It wasn’t until the first few seconds prior to boarding the raft that I felt the first tinge of fear, of panic, of terror. I’ve always been terrified of water ever since I was a little boy. I get queasy every time I have to get into it, and here I was on a raft in the middle of one of the world’s wildest rivers – phochu – frothing angrily ahead. Until then I had been congratulating myself heartily over my equanimity. Now I was just about clinging to a rapidly fraying sense of self-possession.
“Don’t think. Don’t look at the water. Look straight ahead,” I was repeating the guide’s instructions to myself, when seemingly far away, his voice like something out of a dream, I heard him begin the countdown: Three… two…. “Just like riding a bike,” I told myself as I felt a light nudge on my back at the count of three and proceeded immediately to cling on to the rope on the sides of the red raft.
I found myself rushing headlong towards the foaming river ahead, my heart in my throat, and an indescribable sense of ecstasy mingling with the sheer panic and terror. “This is not quite how I expected it to be,” was my first thought, followed immediately by: “This is even better than I expected it to be.”
It was a rush, all right – of sailing, flying, hurtling through the air as the raft threw us off and into the water. Within seconds, the ecstasy was rapidly giving way to raw panic.
It was just then that I felt a hand grab my shirt trying to pull me back up. Before I’d gotten into the raft I’d imagined myself screaming wildly the moment we’d be thrust around by the river current, but it was only now that I found the voice to cry out – the scream an expression as much of a sense of relief and catharsis as of exhilaration. So, as I was pulled back up, the force of the jerk from the rapids sent me falling back into the wild river again. And again. And again, a human yo-yo, bobbing up and down, the phochu raging below angrily, and above me the red raft from where I’d been thrown into the river not too many moments ago.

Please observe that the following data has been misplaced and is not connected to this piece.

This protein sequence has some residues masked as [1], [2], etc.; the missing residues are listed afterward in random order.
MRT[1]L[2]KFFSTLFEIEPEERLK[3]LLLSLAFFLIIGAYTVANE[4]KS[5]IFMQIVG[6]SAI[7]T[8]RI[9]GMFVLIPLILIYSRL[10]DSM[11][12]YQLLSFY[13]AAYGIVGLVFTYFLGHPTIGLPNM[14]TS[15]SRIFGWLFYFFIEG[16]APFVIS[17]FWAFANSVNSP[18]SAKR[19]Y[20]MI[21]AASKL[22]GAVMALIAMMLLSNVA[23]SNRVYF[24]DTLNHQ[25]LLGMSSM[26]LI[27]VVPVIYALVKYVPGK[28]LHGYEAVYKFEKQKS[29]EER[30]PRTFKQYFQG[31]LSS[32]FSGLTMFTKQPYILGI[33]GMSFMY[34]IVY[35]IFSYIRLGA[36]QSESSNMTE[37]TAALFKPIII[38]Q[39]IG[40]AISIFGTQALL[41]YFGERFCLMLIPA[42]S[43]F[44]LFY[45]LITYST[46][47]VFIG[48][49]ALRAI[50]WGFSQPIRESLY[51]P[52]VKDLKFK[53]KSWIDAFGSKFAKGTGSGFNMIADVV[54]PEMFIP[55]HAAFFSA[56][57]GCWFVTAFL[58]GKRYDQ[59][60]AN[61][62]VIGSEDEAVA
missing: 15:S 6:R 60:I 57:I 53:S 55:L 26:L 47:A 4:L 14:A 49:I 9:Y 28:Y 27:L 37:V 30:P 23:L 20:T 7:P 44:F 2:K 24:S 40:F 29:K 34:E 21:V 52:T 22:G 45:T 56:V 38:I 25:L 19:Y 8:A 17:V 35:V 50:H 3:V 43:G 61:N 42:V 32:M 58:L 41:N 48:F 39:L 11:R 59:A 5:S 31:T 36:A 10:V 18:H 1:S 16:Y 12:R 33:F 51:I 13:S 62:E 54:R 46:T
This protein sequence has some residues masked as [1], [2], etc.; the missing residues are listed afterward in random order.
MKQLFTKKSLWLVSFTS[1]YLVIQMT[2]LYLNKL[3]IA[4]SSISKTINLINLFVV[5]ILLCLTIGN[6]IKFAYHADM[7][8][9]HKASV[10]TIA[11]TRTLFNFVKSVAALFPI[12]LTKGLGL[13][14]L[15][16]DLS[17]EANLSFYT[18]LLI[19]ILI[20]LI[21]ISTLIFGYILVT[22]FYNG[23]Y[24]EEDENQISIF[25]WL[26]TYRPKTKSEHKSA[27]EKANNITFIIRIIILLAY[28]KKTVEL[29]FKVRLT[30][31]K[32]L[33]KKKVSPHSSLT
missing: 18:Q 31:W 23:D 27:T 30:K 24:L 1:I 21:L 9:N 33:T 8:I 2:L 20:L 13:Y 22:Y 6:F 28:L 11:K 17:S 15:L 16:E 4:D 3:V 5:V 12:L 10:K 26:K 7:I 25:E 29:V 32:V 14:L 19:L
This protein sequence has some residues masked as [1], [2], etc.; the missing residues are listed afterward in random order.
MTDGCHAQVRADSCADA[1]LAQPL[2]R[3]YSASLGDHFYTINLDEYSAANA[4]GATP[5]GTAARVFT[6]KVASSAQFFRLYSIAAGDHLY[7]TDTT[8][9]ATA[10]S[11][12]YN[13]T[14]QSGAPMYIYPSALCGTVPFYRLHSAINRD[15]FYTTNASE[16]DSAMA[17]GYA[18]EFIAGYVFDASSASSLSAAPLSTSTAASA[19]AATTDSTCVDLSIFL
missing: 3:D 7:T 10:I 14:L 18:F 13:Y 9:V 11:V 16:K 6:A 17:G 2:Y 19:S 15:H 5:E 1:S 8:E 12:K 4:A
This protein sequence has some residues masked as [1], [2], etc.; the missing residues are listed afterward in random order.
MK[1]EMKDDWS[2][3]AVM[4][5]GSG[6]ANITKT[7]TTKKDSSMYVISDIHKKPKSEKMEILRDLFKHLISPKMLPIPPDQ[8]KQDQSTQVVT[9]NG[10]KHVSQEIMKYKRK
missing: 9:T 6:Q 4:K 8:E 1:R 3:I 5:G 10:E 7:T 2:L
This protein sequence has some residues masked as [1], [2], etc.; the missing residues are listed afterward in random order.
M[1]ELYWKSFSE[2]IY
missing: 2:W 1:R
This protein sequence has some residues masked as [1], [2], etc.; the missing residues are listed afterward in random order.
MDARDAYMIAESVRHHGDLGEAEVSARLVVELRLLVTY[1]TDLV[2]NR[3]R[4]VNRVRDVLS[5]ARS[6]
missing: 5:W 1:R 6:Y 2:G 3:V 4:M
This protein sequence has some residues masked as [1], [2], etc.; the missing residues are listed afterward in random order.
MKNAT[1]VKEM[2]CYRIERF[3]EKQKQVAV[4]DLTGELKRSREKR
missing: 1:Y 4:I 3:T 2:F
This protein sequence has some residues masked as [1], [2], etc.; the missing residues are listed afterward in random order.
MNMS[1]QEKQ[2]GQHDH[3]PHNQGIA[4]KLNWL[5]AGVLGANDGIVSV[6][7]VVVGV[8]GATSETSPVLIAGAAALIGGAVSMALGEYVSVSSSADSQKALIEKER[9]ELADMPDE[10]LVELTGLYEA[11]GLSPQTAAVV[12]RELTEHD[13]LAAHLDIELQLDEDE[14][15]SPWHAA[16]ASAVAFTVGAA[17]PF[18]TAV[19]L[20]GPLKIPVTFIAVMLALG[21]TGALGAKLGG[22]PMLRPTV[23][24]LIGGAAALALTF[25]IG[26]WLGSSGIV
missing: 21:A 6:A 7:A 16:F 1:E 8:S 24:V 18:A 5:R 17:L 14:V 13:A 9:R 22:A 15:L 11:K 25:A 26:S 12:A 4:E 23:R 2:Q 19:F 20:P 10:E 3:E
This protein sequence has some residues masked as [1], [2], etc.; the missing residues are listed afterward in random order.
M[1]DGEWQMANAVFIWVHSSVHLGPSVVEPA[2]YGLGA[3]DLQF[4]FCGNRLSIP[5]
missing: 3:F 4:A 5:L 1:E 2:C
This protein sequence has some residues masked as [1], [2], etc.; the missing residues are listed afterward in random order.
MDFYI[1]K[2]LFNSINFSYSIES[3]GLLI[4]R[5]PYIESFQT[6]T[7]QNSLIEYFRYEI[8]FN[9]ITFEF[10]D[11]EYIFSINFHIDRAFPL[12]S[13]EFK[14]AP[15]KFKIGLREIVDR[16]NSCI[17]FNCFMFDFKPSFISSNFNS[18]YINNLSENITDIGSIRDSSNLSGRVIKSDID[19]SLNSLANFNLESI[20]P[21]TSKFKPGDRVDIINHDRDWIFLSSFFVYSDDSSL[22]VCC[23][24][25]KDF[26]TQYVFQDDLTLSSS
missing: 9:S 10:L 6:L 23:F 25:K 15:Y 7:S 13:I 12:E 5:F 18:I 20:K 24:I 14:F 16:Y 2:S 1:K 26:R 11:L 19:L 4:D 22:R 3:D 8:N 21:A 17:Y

And then, after the bobbing was done with, as I descended ever so swiftly downwards into the current, was definitely the most harrowing of the entire experience. As I was plunging deep into the white waters without any support whatsoever, midway between the raft above and the safety of the thin strip of dry land beside the river, my immediate thought was that I was doomed; that somehow or the other I’d drown.
Spinning around without control, I first tried looking up towards the raft, and then, upon finding that position impossible to maintain, tried looking straight down towards the river, joining my palms together as if I were diving. Needless to say, this made me feel extremely panicky, so, finally, I just submitted myself to the whirl of river, sky, hills, forest and my guide and his assistant.
It wasn’t until I felt the guide haul me slowly up once again towards the raft that I breathed a sigh of relief. The final moments were spent trying to negotiate the current with as little discomfort as possible, a feat that for all intents and purposes may be considered next to impossible.
I cannot describe the palpable sense of relief I felt when my fingers finally grasped the hand held out by the guide from the raft.
Lying prostrate on the bed beside the river, as the crew removed my life vest, the first thing out of my mouth was a question addressed to the guide: “Do you have a cigarette, achu?”
The answer was negative, and I cursed myself upon being told that I could have sneaked one through instead of having followed the instructions with absolute thoroughness and emptied my pockets completely. So, in lieu of the smoke I craved for, I had to satisfy myself with the bottle of water that I was handed. Which, in hindsight, was not too bad a trade off, given that I had to walk back up to car park, a climb that does much to rid one of the every vestige of adrenaline, and can be quite an ordeal if one is unfit.
Even at the mercy of the river currents, white water rafting in Punakha, apart from being among the best in the world, is also quite possibly one of the most spectacular. Flanked by the lush green hills of the Punakha valley, the river rushes on far below, turquoise during the dry months, but in the monsoons muddy with silt. It is hard to imagine a more pristine setting.
And while the rafting, and the turbulence you encounter, are undoubtedly the star attractions of what is billed as Bhutan’s premier adventure playground, Little Bhutan offers a wealth of other adventure sport opportunities too, including mountain biking, rock climbing and of course rafting expeditions on the raging waters of the phochu and mochu. But from all the other adrenalin sports in Bhutan, white water rafting in Punakha is considered by many to be the best short distance rafting experience in the world.
However, if adventure sports are not quite your cup of tea, a trip to the Punakha dzong is still a worthwhile experience for the quite spectacular drive from Thimphu, if for nothing else. While the dry seasons – with the panoramic view of the Himalayas and that of the sea-green rivers threading their way by the highway – are the best times to make the journey, a drive during the monsoons too has its attractions: namely, the high mountain passes that the winding highway threads its way through.
And if you ask me if I would I do it all over again? The answer is yes, without a doubt.